“Tear yourself away from the Saturday cartoons, boys, it’s time to go outside and play.” That oft-repeated mother’s admonition still rings in my ears. Today, sixty years later, with millions of children seemingly hypnotized by computer and video games, that parental lesson has now been appropriated by the big brands and is being repeated with much greater urgency.
A ‘Brand War’ is now underway for the minds of children. Global technology colossus Microsoft essentially conquered home play rooms and has just launched Minecraft Education for schools. A “Dirt is Good” Movement, funded by Unilever’s laundry products division, Persil, has even enlisted TED Talk superstar Sir Ken Robinson in its latest campaign to win parents and kids back from the virtual world with an appeal for the forgotten pleasures of outdoor play.
One of Britain’s most astute education observers, Martin Robinson, author of Trivium 21c (2013), was among the first to spot the emerging societal trend. In his recent online commentary, “Progressive Education, Shared Values, Play and Dirt” ( April 4, 2016), he identified the fault lives in the contemporary war for the hearts and minds of children.
“The story starting to unfold,” Robinson pointed out, was one of “global brands tapping into progressive education discourse and using it, emotionally, to firstly sell a product and secondly to campaign for libertarian parenting and play based learning.” The ultimate objective, he added, was to woo us into “letting go of what we know, opening our minds to creativity, playing outside and not on computers, or playing inside on computers or with (Lego) bricks…”
After reviewing the “Dirt is Good” media campaign and the recent Microsoft Minecraft Education launch promotion, Robinson’s critique appears to be deadly accurate. A report, Play in Balance, commissioned by Unilever’s Persil division, polled 12,000 parents of 5-12 year olds worldwide and provides the fodder for the “Dirt is Good” campaign.
The Persil-funded survey (February and March 2016) results were startling: In the United Kingdom, 75 per cent of parents reported that their children preferred to play virtual sports games on a screen rather than real sports outside. Almost one-third of children in the UK play outside for 30 minutes or less a day and one in five do not play outside at all on an average day. Children spend twice as much time on screens as they do playing outside.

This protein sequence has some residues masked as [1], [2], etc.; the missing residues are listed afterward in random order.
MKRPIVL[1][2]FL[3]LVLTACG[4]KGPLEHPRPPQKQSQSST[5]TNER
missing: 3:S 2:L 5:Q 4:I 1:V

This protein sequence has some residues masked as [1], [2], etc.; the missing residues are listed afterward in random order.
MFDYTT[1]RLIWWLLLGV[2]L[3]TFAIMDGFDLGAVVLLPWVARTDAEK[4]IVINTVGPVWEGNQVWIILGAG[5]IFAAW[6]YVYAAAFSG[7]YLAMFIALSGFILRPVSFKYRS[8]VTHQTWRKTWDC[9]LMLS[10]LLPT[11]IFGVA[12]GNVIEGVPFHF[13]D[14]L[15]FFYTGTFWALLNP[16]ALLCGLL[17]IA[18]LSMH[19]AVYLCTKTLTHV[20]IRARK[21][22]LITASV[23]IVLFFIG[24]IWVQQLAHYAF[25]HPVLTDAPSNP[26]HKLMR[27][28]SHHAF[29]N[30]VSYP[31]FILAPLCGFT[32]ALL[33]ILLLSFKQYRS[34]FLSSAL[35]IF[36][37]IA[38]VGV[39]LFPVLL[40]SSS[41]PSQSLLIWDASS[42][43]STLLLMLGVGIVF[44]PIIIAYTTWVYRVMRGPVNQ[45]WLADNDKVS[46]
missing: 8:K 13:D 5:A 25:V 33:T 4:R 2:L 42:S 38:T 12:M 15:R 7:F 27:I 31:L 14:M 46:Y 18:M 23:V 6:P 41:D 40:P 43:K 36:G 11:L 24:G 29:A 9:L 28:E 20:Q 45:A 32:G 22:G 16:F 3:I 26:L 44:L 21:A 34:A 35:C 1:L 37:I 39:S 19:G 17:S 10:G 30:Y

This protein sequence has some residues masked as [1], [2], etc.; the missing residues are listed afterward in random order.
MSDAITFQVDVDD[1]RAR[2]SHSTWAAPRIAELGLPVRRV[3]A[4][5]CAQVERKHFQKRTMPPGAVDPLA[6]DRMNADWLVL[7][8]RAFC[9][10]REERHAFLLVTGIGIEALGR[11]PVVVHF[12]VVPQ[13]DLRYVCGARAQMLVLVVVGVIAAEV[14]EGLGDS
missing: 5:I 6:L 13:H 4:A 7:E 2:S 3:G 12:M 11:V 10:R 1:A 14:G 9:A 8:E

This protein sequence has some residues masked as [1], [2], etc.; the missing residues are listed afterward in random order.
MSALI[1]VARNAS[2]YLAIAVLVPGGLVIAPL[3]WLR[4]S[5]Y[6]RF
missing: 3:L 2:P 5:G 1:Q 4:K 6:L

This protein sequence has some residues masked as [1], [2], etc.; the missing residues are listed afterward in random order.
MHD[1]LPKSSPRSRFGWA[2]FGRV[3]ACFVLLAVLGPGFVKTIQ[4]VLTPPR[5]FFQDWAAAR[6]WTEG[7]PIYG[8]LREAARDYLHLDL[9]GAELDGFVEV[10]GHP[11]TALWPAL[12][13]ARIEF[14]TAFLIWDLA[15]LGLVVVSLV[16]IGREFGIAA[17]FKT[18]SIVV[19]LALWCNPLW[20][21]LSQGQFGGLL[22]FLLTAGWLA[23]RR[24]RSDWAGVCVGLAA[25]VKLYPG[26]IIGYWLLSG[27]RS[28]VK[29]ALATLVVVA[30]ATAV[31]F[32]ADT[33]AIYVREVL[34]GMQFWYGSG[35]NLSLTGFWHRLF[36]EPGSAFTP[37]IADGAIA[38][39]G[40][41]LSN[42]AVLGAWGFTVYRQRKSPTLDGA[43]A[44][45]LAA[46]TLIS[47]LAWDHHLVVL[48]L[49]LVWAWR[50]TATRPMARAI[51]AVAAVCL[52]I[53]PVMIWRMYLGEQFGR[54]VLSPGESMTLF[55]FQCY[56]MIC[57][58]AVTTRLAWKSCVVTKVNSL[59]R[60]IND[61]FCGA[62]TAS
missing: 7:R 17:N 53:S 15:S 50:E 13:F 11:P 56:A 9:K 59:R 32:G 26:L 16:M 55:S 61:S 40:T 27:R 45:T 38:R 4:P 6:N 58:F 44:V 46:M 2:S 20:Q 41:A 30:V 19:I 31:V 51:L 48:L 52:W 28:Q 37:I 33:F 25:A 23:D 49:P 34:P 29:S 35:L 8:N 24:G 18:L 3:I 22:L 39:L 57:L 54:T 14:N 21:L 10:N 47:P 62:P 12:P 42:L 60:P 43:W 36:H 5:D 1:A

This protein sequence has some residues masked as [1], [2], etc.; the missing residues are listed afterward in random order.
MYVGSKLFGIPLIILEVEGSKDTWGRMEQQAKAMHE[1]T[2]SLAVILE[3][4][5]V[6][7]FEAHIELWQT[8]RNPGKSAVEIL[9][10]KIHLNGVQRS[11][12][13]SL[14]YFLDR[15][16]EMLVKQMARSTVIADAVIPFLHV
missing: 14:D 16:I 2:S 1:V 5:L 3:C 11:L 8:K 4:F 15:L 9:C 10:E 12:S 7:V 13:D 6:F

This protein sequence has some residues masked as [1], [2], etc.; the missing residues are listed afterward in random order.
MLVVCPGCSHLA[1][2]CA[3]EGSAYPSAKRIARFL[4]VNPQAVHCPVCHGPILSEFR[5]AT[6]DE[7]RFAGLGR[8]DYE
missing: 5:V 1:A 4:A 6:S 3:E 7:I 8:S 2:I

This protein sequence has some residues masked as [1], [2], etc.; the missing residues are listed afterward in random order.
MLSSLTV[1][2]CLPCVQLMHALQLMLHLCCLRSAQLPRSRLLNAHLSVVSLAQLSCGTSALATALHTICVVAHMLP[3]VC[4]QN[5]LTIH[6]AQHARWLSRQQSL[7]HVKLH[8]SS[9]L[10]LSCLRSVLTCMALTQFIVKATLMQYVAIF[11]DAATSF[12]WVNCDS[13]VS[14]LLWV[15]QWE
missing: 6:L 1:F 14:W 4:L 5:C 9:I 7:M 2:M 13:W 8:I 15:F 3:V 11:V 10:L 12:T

Sir Ken Robinson’s interpretation of the survey’s lessons is far more problematic. “I think it’s important that we look again at the importance of play-based learning — there’s a long history of research to show that play is not a waste of time, it is not time that is badly spent. Play, among human beings, has very important social benefits.”
That sounds a lot like the competing narrative advanced by global technology advocates like Sky Academy, the British high-tech learning firm espousing ‘human potential’ and ” the power of TV, creativity and sport, to build skills and experience to unlock the potential in young people.” In announcing the impending launch of the Minecraft Education edition, Anthony Salcito, Microsoft VP of Worldwide Education, championed it as the next stage in the “immersive learning experience” which would “open the door to a classroom and a world of possibilities and learning infused with curiosity.”
Microsoft Education does not seem to be deterred in the least by Sir Ken Robinson and the “Dirt is Good” defenders of outdoor play. After spreading to millions of homes worldwide and 7,000 schools in 40 different countries, Minecraft Education edition will be rolled out in June 2016 in 11 languages and 41 different countries, and will allow teachers to download the program for free, in exchange for product marketing feedback. Corporate promotion touts the product as one that will “help to educate children on social skills, problem-solving skills, empathy and even help to improve literacy.”
The latest phase in what is generally termed “21st Century Learning” is starting to look a lot like an attempt to revive the now faded ‘romance’ of educational progressivism. Instead of learning from the past and its lessons, the ‘Brand War’ for children’s minds seems to be devolving into a tug of war between contending versions of play-based theory. In pursuit of play learning, it amounts to a familiar contest between those who want our kids to play inside and those who want them to play outside. Whether it’s outside or inside, one can only hope that they will be learning something of enduring value, deeper meaning, and measurable substance.
Who –and what — is winning the ongoing war for children’s minds? Is “play theory” making a comeback in today’s “Brand Wars” being waged in and around children and schools? What are the risks inherent in turning children’s education over to the big brands? How can the concept of “wholesome outdoor play” compete with “digital Lego” and virtual sports? Most importantly, what — if anything– have we learned from our educational past?